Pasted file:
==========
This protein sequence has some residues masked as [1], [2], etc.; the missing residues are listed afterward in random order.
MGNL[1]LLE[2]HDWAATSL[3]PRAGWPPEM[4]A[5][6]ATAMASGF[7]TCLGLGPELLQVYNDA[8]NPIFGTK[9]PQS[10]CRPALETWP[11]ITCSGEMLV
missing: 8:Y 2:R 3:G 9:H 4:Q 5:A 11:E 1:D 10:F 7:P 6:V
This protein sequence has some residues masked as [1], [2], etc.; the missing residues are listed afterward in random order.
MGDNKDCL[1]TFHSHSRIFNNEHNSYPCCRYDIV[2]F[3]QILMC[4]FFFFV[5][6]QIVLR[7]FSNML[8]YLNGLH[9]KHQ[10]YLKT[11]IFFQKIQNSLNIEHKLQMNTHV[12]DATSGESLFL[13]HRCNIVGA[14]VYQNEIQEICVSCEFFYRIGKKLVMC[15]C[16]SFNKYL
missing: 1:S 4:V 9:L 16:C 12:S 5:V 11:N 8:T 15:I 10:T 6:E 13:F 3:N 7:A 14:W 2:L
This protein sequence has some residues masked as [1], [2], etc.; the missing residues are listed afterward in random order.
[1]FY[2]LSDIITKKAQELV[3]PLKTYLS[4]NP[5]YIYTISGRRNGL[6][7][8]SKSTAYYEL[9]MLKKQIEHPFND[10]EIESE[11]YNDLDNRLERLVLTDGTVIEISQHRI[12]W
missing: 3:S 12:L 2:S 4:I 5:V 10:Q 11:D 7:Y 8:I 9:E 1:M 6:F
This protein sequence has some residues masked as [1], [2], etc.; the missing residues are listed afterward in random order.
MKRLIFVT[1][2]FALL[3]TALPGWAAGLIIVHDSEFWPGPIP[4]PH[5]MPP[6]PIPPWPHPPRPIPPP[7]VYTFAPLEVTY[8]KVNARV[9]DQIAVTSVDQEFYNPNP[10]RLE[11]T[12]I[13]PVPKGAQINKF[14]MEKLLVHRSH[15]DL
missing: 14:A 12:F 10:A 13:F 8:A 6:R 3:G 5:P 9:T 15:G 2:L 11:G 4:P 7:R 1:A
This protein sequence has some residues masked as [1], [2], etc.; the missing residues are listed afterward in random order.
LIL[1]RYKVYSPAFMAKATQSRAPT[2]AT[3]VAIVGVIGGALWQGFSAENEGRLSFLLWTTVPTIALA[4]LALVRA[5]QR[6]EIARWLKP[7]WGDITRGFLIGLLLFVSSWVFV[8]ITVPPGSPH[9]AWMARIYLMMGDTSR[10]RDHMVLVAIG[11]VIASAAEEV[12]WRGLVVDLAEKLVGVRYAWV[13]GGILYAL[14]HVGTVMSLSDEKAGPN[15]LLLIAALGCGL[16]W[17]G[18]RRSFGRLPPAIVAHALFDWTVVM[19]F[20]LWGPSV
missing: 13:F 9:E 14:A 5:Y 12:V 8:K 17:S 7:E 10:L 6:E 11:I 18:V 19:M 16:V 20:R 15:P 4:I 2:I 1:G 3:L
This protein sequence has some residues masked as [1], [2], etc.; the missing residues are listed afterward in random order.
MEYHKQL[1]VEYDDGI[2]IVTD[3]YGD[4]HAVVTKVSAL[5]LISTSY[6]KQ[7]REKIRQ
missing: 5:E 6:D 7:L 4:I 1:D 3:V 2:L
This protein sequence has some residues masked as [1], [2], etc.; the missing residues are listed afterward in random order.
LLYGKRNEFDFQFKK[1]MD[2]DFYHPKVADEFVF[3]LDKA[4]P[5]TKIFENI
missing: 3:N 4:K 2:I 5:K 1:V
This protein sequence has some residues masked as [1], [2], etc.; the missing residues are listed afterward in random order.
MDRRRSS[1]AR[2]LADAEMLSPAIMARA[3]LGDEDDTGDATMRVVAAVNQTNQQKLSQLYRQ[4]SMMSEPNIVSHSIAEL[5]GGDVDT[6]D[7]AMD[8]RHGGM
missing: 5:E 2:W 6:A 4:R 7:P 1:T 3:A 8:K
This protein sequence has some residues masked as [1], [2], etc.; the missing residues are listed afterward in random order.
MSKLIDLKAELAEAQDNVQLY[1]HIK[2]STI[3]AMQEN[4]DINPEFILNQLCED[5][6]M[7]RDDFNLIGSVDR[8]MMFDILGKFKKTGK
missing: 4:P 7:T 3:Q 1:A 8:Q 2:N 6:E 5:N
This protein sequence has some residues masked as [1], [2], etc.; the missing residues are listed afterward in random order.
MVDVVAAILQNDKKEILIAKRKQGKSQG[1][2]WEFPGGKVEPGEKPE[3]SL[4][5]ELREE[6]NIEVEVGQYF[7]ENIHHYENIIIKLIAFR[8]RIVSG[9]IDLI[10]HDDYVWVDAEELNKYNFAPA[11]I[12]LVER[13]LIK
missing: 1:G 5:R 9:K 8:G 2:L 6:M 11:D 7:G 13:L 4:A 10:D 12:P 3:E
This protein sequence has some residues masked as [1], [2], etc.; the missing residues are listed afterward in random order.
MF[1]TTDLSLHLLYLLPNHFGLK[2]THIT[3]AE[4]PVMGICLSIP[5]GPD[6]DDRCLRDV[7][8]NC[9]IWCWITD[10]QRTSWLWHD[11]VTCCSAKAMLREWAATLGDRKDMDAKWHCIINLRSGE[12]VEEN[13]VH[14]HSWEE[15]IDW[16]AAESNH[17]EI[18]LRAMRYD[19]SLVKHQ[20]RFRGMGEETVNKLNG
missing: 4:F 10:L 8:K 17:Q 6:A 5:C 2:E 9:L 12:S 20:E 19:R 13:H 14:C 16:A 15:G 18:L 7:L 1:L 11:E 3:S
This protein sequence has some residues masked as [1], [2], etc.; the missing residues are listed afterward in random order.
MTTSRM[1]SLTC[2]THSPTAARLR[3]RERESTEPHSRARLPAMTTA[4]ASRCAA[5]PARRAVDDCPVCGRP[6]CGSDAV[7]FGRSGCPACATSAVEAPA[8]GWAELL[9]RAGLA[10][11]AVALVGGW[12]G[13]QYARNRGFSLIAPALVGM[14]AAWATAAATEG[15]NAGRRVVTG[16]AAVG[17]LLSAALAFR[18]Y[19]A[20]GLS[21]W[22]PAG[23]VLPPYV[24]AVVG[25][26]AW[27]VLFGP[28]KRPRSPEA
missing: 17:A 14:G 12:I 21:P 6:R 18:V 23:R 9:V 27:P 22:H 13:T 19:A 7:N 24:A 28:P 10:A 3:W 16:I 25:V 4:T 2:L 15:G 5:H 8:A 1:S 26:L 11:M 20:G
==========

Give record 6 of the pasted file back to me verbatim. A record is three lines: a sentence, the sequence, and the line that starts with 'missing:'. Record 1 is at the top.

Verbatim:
This protein sequence has some residues masked as [1], [2], etc.; the missing residues are listed afterward in random order.
MEYHKQL[1]VEYDDGI[2]IVTD[3]YGD[4]HAVVTKVSAL[5]LISTSY[6]KQ[7]REKIRQ
missing: 5:E 6:D 7:L 4:I 1:D 3:V 2:L